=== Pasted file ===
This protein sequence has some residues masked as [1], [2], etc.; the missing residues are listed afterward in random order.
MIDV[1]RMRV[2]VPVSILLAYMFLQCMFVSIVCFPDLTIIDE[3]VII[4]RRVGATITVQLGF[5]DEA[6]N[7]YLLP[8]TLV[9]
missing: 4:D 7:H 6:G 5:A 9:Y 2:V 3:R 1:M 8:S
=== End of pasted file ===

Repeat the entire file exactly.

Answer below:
This protein sequence has some residues masked as [1], [2], etc.; the missing residues are listed afterward in random order.
MIDV[1]RMRV[2]VPVSILLAYMFLQCMFVSIVCFPDLTIIDE[3]VII[4]RRVGATITVQLGF[5]DEA[6]N[7]YLLP[8]TLV[9]
missing: 4:D 7:H 6:G 5:A 9:Y 2:V 3:R 1:M 8:S